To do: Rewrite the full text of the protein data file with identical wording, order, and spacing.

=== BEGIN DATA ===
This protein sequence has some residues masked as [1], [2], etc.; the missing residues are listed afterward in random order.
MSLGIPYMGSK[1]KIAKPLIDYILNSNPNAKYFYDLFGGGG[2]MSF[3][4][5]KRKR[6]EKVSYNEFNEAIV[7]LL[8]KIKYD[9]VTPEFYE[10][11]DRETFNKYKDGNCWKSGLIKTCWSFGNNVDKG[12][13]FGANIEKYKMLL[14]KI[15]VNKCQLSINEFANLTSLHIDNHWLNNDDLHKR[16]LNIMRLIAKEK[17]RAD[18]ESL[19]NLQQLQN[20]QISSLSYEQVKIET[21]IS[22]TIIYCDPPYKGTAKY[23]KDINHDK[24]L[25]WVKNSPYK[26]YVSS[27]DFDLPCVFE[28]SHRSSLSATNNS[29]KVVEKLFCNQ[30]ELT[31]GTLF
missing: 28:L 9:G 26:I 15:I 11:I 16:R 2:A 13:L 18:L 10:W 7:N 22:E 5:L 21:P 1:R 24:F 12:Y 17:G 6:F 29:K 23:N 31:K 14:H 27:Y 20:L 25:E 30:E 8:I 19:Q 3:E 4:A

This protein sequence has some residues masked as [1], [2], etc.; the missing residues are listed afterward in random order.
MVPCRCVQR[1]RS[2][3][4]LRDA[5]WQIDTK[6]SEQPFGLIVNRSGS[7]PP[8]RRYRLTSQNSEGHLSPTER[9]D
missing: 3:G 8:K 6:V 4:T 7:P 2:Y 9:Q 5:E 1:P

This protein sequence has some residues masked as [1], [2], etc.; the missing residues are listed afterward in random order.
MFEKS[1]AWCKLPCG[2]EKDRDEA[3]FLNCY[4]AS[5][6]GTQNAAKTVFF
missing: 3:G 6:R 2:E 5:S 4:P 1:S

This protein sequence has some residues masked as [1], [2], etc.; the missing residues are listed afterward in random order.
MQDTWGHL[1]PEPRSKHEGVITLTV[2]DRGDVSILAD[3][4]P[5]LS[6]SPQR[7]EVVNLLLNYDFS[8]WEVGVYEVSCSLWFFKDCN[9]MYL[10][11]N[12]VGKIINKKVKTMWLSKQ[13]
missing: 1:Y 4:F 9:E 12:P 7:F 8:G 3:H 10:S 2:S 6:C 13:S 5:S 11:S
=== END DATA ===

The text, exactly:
This protein sequence has some residues masked as [1], [2], etc.; the missing residues are listed afterward in random order.
MSLGIPYMGSK[1]KIAKPLIDYILNSNPNAKYFYDLFGGGG[2]MSF[3][4][5]KRKR[6]EKVSYNEFNEAIV[7]LL[8]KIKYD[9]VTPEFYE[10][11]DRETFNKYKDGNCWKSGLIKTCWSFGNNVDKG[12][13]FGANIEKYKMLL[14]KI[15]VNKCQLSINEFANLTSLHIDNHWLNNDDLHKR[16]LNIMRLIAKEK[17]RAD[18]ESL[19]NLQQLQN[20]QISSLSYEQVKIET[21]IS[22]TIIYCDPPYKGTAKY[23]KDINHDK[24]L[25]WVKNSPYK[26]YVSS[27]DFDLPCVFE[28]SHRSSLSATNNS[29]KVVEKLFCNQ[30]ELT[31]GTLF
missing: 28:L 9:G 26:I 15:I 11:I 16:R 2:A 13:L 18:L 10:W 7:N 22:E 5:L 21:P 1:R 24:F 12:Y 17:G 6:F 29:K 23:N 31:K 14:H 27:Y 20:L 25:E 30:E 8:I 19:Q 3:E 4:A

This protein sequence has some residues masked as [1], [2], etc.; the missing residues are listed afterward in random order.
MVPCRCVQR[1]RS[2][3][4]LRDA[5]WQIDTK[6]SEQPFGLIVNRSGS[7]PP[8]RRYRLTSQNSEGHLSPTER[9]D
missing: 3:G 8:K 6:V 4:T 7:P 2:Y 9:Q 5:E 1:P

This protein sequence has some residues masked as [1], [2], etc.; the missing residues are listed afterward in random order.
MFEKS[1]AWCKLPCG[2]EKDRDEA[3]FLNCY[4]AS[5][6]GTQNAAKTVFF
missing: 3:G 6:R 2:E 5:S 4:P 1:S

This protein sequence has some residues masked as [1], [2], etc.; the missing residues are listed afterward in random order.
MQDTWGHL[1]PEPRSKHEGVITLTV[2]DRGDVSILAD[3][4]P[5]LS[6]SPQR[7]EVVNLLLNYDFS[8]WEVGVYEVSCSLWFFKDCN[9]MYL[10][11]N[12]VGKIINKKVKTMWLSKQ[13]
missing: 1:Y 4:F 9:E 12:P 7:F 8:G 3:H 10:S 2:S 6:C 13:S 5:S 11:S